4. In re Panel File No. 41755, 2018 WL 2325379 (Minn. May 23, 2018); Martin Cole, Comparing Discipline: Apples to Oranges? Bench & B. of Minn., Oct.
  5. A third general statement to the same effect is in the concluding sentence of Op. 480: “Lawyers who blog or engage in other public commentary may not reveal information relating to a representation that is protected by Rule 6(a), including information contained in a public record, unless disclosure is authorized under the Model Rules.”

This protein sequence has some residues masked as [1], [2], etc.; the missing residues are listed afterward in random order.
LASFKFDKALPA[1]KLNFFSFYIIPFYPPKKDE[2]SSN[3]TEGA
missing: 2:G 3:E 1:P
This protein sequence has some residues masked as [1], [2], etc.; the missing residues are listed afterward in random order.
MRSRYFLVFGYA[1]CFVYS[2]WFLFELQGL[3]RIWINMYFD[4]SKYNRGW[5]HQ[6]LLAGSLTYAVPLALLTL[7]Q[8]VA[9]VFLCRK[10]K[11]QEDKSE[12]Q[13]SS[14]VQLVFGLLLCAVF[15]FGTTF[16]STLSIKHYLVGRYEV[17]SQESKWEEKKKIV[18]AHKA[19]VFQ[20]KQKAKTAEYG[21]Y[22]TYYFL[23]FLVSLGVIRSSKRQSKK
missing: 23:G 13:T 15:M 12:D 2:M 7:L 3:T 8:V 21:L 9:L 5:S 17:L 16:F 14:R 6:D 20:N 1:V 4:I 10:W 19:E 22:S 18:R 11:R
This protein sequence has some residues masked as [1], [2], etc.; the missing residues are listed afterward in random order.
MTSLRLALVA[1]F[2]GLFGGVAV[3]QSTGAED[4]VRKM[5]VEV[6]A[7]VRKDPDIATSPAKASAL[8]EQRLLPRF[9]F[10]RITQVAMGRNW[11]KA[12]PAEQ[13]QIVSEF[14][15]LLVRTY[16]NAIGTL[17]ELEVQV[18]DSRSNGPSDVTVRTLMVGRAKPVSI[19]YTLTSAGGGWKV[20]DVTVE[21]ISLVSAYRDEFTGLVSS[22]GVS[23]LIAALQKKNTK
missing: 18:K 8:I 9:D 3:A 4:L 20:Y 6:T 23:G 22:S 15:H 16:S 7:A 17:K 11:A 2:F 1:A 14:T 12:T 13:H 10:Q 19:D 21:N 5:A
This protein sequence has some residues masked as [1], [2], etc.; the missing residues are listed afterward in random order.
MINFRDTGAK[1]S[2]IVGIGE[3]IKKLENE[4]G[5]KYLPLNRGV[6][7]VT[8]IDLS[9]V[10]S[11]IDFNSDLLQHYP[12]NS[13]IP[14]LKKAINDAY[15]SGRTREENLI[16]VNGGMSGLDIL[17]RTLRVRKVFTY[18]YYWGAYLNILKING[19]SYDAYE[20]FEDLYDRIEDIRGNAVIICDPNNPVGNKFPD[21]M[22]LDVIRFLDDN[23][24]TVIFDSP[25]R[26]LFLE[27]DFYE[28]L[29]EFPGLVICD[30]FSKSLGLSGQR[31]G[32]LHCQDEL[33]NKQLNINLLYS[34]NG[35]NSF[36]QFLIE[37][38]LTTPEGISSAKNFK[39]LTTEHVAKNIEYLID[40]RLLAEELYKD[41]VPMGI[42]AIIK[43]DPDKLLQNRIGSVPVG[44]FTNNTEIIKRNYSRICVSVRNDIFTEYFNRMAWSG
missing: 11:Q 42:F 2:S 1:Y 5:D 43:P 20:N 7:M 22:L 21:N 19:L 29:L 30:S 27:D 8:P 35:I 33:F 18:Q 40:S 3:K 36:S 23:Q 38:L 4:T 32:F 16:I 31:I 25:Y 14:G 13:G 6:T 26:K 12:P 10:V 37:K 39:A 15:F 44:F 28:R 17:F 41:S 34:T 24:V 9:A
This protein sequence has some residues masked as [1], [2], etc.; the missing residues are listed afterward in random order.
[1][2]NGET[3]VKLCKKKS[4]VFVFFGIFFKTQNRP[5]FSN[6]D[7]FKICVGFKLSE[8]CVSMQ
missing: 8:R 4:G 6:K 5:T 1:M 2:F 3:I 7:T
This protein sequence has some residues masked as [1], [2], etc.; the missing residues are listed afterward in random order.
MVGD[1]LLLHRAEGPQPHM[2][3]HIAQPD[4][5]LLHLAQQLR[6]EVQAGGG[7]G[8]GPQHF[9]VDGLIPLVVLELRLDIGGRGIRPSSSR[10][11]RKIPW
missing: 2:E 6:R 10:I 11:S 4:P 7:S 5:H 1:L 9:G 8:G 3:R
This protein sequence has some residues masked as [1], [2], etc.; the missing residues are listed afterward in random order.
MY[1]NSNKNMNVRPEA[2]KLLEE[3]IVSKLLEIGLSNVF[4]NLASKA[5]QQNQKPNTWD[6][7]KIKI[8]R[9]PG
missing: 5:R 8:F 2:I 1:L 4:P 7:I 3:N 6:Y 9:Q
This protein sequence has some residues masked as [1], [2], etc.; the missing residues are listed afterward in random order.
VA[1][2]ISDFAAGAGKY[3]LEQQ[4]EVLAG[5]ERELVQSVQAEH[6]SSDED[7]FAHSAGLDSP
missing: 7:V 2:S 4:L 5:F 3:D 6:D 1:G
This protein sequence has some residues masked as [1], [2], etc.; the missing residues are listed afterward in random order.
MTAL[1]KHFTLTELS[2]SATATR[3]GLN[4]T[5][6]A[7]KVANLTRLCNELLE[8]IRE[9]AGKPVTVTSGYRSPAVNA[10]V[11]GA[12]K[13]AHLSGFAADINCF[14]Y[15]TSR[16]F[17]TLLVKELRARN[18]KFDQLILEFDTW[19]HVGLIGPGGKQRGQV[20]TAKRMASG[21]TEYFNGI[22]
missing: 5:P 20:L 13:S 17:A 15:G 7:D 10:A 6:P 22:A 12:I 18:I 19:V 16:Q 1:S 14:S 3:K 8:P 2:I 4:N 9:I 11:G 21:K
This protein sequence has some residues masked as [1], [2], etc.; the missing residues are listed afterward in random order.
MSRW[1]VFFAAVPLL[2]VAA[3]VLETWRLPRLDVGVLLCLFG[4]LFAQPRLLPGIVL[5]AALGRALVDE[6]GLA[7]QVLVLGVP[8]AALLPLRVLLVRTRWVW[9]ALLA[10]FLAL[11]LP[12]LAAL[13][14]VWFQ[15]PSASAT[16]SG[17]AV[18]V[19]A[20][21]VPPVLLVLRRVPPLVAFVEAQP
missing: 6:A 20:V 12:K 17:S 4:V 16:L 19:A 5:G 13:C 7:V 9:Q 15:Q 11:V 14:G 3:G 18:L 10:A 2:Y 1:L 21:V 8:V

6. In Minnesota, it should be noted that a disciplinary charge against a lawyer, for revealing his client’s criminal records, was dismissed on the grounds that public records are not confidential. This determination was not appealed. Findings of Fact, Conclusions of Law, and Memorandum of Honorable John C. Lindstrom at 19, In re Fuller, 621 W.2d 460 (May 23, 2000). On the other hand, disclosure of privileged information, without client consent, resulted in discipline. In re Panel File No. 41310, 899 N.W.2d 821 (Minn. 2017).
  7. ABA Op. 479 generally addressed when client information may be “used” to the disadvantage of a former client, but here the opinion expressly addressed what a lawyer may “tell the world,” i.e. disclose, indeed disclose publicly.
  8. SCOPE [14]; Rule 1.0(j).